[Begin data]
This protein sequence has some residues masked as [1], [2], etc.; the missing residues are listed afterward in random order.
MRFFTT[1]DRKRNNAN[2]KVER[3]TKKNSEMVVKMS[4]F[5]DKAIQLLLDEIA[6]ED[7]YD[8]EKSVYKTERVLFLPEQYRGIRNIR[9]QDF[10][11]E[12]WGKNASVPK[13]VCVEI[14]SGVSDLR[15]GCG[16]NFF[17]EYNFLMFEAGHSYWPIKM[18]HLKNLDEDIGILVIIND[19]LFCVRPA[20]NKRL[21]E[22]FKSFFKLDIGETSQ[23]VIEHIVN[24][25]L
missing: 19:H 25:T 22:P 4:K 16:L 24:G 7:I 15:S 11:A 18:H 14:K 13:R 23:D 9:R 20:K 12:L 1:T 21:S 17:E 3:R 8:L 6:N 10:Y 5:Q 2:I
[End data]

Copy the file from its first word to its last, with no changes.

This protein sequence has some residues masked as [1], [2], etc.; the missing residues are listed afterward in random order.
MRFFTT[1]DRKRNNAN[2]KVER[3]TKKNSEMVVKMS[4]F[5]DKAIQLLLDEIA[6]ED[7]YD[8]EKSVYKTERVLFLPEQYRGIRNIR[9]QDF[10][11]E[12]WGKNASVPK[13]VCVEI[14]SGVSDLR[15]GCG[16]NFF[17]EYNFLMFEAGHSYWPIKM[18]HLKNLDEDIGILVIIND[19]LFCVRPA[20]NKRL[21]E[22]FKSFFKLDIGETSQ[23]VIEHIVN[24][25]L
missing: 19:H 25:T 22:P 4:K 16:L 24:G 7:I 15:S 11:A 18:H 14:K 13:R 23:D 9:R 20:K 12:L 1:T 21:S 17:E 3:R 8:L 6:N 10:Y 5:Q 2:I